I had been publishing it for about five years when a woman in one of my meetings pulled me aside as the meeting ended. Almost in a whisper, as if not wanting to be a tattletale, she said, “I think somebody is plagiarizing you.”
“Why?” I asked.
She pulled from her purse a clipped article from the local paper written by Dr. Richard Borough, Ph.D. “Look at this,” she said, tapping the paper, “It’s the same thing you talk about in our meetings. You might want to call him.” The piece was about SMART goals.
“Thank you,” I said, “But, no, he didn’t copy me. That’s a common technique among those of us who work on goal setting.”
It was, however, enough of a prompt for me to reach out and introduce myself to him.
Richard ran a business support group, “Mastermind Alliance,” which he developed years prior when he was getting his practice on its feet in the bay area. When he moved to the Northcoast, he relocated its meetings, eventually expanding it also to the Central Valley. I had heard of it from business associates, almost always spoken of in hushed reverence; regarded as a blend of the “Million Dollar Circle” and the Who’s Who of local entrepreneurs. Great minds developed great concepts within its monthly get-togethers; only the best were invited.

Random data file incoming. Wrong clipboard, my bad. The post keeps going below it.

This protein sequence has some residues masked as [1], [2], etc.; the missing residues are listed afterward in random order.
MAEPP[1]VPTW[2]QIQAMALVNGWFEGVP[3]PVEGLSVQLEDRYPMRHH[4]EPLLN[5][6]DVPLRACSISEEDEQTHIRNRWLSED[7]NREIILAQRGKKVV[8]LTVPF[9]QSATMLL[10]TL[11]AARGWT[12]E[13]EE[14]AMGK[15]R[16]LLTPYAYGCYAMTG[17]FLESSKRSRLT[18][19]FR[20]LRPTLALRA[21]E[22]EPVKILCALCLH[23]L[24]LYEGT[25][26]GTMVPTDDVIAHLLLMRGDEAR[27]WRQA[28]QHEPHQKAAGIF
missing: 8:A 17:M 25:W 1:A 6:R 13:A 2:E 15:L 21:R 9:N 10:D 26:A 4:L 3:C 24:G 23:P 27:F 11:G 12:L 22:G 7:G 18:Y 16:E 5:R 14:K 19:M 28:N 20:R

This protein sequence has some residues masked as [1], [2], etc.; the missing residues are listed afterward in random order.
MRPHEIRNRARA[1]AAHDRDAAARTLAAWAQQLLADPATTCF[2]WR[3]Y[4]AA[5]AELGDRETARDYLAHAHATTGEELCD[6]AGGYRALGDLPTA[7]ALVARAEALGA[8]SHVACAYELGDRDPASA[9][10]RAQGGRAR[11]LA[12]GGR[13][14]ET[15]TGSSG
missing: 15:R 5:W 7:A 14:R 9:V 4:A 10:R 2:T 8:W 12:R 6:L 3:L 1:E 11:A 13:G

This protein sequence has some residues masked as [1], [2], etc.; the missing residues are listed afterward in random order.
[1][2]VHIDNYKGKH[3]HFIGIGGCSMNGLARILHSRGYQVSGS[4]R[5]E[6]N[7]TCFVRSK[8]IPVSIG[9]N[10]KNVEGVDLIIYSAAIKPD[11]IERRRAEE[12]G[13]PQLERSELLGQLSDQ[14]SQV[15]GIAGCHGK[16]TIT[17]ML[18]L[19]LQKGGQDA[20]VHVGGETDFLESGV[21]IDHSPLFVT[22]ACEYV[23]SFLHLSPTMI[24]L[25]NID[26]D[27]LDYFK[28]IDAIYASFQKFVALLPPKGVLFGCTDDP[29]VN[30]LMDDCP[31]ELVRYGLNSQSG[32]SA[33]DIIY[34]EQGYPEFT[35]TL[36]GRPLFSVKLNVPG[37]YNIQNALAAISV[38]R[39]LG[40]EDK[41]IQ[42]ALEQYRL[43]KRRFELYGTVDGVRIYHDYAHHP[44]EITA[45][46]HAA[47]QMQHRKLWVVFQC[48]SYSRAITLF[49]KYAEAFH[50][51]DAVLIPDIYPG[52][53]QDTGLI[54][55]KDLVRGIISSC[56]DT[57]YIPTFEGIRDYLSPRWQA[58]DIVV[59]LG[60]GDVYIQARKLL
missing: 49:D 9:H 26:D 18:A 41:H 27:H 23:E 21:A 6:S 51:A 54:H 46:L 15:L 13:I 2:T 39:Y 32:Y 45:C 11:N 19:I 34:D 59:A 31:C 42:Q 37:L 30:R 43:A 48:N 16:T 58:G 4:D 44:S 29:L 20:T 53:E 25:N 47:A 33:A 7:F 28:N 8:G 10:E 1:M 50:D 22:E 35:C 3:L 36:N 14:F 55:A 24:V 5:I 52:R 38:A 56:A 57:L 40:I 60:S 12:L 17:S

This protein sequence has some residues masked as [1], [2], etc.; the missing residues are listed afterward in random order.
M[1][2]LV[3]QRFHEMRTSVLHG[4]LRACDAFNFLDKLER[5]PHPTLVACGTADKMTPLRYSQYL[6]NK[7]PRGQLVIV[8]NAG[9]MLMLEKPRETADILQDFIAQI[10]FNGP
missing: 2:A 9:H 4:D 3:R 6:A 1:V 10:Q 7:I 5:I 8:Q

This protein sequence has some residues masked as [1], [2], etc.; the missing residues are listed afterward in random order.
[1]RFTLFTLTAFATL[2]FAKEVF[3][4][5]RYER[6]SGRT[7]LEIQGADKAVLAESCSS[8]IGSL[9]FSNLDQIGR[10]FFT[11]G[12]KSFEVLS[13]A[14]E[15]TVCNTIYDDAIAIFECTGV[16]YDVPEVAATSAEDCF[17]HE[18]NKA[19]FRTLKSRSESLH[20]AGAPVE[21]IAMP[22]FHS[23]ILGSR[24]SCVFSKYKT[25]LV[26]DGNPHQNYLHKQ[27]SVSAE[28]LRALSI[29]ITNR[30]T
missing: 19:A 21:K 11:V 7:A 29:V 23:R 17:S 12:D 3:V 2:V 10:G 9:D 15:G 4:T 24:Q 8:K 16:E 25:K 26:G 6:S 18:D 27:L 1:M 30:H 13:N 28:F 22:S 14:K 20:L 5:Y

Richard asked me to attend the first day we met. I don’t know if I was a “Great Mind,” yet I enjoyed the camaraderie, companionship, and supportive sharing. As my career morphed and changed, I no longer needed to attend; however, it remained on my calendar and whenever an open Wednesday made itself available, I was there.
Richard was at first a mentor, but as we worked jointly on projects, and discovered we had so many similarities, such as writing, speaking, marketing, and coaching; we developed a tight bond. He reached out to me for suggestions as often as I with him. It was inevitable that Richard and I became more than friends. I know the expression is somewhat overused, but he really did feel like a brother. I never had a brother, let alone an older one. Richard filled that role, as well as being a loyal friend.
For some reason unbeknownst to me, we didn’t go out often, only doing so on each other’s birthdays.
That was it, no more. Yet we never missed it. That unto itself was not so odd, but he insisted that we forever, every time, without fail, visit Oaxaca Grill and always order the same meal. We would do so on his birthday each year — and then again on mine. Despite suggestions from me, no other options were considered.
“Why do we always come here?” I asked. “Why not somewhere else?”
“I like this restaurant.” He replied simply as if that answered everything.